Brown summarizes this contrast by noting that "Iconoclasm, therefore, is a centripetal reaction: It asserts the unique value of a few central symbols of the Christianity community that enjoyed consecration from above against the centrifugal tendencies of the piety that had spread the charge of the holy on to a multiplicity of unconsecrated objects" (p. 263). In other words, the semi-Christian masses wanted all kinds of charmed "holy" objects near at hand, which they could "use" apart from the liturgy, while the educated clergy were still trying to draw these semi-Christian masses toward a more Biblical, though still flawed, conception of reality.

While icons were used all over the Mediterranean by this time, they had not found their way into the church and the liturgy. "Some of the greatest shrines of the Byzantine period, most notably the Hagia Sophia itself [the great church in Constantinople], would have struck any eighth-century worshipper as almost entirely an-iconic" (p. 265).

Imperial Icons

Now Brown discusses the development of the veneration of icons as it moved toward inclusion in the Church, building on an essay by E. Kitzinger, "The Cult of Images in the Age Before Iconoclasm," Dumbarton Oaks Papers 8(1954):83-149. Brown writes: "A tendency to worship the individual icon had always existed among Mediterranean people. Up to the sixth century, however, the elite of the Christian Church had offered a constant resistance to `the naive, animistic ideas of the masses’ (Kitzinger, p. 146). In the late sixth century, `the resistance to such pressure on the part of the authorities decreased . . . and this relaxation of counter pressure from above was at least a major factor in the development’ (Kitzinger, p. 119). It was the imperial court rather than the bishops who were responsible for this change. For Kitzinger emphasizes that one privileged oasis of religious feeling for an image had survived intact since pagan times — the veneration of imperial images. Religious images began to receive marks of veneration analogous to the imperial images in the sixth century or even earlier; but, at the end of the sixth century, the emperors, in Kitzinger’s opinion, took the final conscious step in fostering these practices. They allowed icons of Christ and of the Virgin to stand in the place of the imperial images, and so to receive the same frankly pagan worship as their own images had always received. By the seventh century, such icons were firmly established as part of the public cultus of the Byzantine Empire" (pp. 265f.)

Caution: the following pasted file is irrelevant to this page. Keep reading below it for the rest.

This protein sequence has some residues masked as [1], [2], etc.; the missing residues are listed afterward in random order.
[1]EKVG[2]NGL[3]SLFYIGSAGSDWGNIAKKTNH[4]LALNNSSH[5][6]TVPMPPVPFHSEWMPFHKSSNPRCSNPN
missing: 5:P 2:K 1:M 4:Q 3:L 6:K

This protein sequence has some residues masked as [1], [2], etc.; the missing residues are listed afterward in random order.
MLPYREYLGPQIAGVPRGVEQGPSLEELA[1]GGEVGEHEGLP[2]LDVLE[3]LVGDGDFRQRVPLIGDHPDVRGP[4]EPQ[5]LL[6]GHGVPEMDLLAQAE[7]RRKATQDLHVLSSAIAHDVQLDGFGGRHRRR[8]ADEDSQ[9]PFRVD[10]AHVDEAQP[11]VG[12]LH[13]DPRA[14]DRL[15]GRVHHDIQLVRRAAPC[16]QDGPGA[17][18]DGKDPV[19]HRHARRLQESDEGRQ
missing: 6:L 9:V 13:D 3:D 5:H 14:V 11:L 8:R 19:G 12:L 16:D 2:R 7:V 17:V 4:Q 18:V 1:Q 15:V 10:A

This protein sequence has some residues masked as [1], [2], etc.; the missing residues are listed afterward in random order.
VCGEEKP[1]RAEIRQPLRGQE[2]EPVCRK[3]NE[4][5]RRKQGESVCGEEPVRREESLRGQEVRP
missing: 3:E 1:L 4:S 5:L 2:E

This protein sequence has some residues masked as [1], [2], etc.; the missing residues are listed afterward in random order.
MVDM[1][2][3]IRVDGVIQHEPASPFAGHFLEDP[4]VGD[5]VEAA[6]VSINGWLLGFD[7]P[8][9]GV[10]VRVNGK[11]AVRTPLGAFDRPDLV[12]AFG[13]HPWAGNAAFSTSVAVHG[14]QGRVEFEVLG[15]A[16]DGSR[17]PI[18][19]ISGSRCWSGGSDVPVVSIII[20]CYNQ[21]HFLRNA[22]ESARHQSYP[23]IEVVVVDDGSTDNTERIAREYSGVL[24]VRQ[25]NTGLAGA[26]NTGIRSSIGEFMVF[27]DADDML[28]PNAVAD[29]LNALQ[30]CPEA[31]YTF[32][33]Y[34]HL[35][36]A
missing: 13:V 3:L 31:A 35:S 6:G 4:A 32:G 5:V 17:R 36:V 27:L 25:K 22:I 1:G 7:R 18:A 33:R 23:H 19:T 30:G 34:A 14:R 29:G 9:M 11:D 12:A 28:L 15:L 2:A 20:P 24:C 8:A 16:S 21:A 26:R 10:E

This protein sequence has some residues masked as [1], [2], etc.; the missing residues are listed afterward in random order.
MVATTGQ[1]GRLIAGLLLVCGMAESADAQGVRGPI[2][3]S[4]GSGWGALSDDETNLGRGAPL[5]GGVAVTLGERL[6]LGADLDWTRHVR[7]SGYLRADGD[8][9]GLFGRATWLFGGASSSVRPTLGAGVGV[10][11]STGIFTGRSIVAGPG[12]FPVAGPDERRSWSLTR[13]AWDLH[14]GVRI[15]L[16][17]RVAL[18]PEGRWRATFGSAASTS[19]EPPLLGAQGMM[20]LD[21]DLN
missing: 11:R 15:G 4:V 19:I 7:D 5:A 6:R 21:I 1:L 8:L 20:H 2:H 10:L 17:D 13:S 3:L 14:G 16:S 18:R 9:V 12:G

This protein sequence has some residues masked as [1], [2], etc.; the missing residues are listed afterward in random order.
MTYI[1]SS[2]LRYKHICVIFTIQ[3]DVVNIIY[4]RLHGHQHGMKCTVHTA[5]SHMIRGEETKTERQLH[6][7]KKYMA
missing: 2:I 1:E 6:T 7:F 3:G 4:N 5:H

Thus, one part of the situation that led to the worship of icons was the introduction of Christian pictures into the pagan ceremonies of the semi-Christian Emperors. Icons received a protected and official veneration at imperial shrines, though they were still disapproved for use in the Church.

The Holy Man

There was another factor, however, and here we return to the cult of the dead. Brown tells us that we need to understand how the "holy man" was viewed in popular semi-Christian piety, and with the unfortunate blessing of the Church. "From the fourth century onwards, the holy man was a living icon. To the theologian he was man at its height, man as first made `in the image of God.’ One of the three hermits who used to visit St. Anthony came every year and sat there while the others talked, without saying a word: `It is sufficient for me, Father,’ he explained, `just to look at you.’ Merely to see a holy man could be enough for a visitor. At his death, he instantly became an icon: `for by the archbishop’s orders the plank stood upright — the body [of Daniel the Stylite, died 493] had been fixed to it so that it could not fall — and thus, like an icon, the holy man was displayed to all from every side; and for many hours the people all looked at him and also with cries and tears besought him to be an advocate with God on behalf of them all.’ The holy man was a clearly-defined locus of the holy on earth" (p. 268).